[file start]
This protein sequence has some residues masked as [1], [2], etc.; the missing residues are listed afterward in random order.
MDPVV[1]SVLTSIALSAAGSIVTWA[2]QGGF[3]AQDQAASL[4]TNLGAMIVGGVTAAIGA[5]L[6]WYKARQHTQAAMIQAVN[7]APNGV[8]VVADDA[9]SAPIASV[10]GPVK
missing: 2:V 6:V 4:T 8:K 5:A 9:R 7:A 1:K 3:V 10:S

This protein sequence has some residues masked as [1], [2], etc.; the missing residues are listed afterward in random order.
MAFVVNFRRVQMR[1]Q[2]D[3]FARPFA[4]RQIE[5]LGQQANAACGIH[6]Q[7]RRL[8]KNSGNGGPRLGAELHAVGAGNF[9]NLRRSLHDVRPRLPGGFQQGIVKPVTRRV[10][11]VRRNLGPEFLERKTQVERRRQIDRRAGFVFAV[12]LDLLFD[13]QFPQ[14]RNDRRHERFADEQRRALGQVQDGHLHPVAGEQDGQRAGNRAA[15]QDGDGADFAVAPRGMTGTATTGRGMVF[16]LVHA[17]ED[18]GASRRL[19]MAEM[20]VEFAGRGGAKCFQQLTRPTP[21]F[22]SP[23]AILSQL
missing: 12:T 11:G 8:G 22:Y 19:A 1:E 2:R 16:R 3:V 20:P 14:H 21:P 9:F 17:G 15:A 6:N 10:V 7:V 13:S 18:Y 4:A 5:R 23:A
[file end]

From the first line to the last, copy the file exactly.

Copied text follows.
This protein sequence has some residues masked as [1], [2], etc.; the missing residues are listed afterward in random order.
MDPVV[1]SVLTSIALSAAGSIVTWA[2]QGGF[3]AQDQAASL[4]TNLGAMIVGGVTAAIGA[5]L[6]WYKARQHTQAAMIQAVN[7]APNGV[8]VVADDA[9]SAPIASV[10]GPVK
missing: 2:V 6:V 4:T 8:K 5:A 9:R 7:A 1:K 3:V 10:S

This protein sequence has some residues masked as [1], [2], etc.; the missing residues are listed afterward in random order.
MAFVVNFRRVQMR[1]Q[2]D[3]FARPFA[4]RQIE[5]LGQQANAACGIH[6]Q[7]RRL[8]KNSGNGGPRLGAELHAVGAGNF[9]NLRRSLHDVRPRLPGGFQQGIVKPVTRRV[10][11]VRRNLGPEFLERKTQVERRRQIDRRAGFVFAV[12]LDLLFD[13]QFPQ[14]RNDRRHERFADEQRRALGQVQDGHLHPVAGEQDGQRAGNRAA[15]QDGDGADFAVAPRGMTGTATTGRGMVF[16]LVHA[17]ED[18]GASRRL[19]MAEM[20]VEFAGRGGAKCFQQLTRPTP[21]F[22]SP[23]AILSQL
missing: 12:T 11:G 8:G 22:Y 19:A 1:E 2:R 16:R 3:V 20:P 14:H 21:P 9:F 17:G 15:A 6:N 10:V 7:V 13:S 18:Y 4:A 5:R 23:A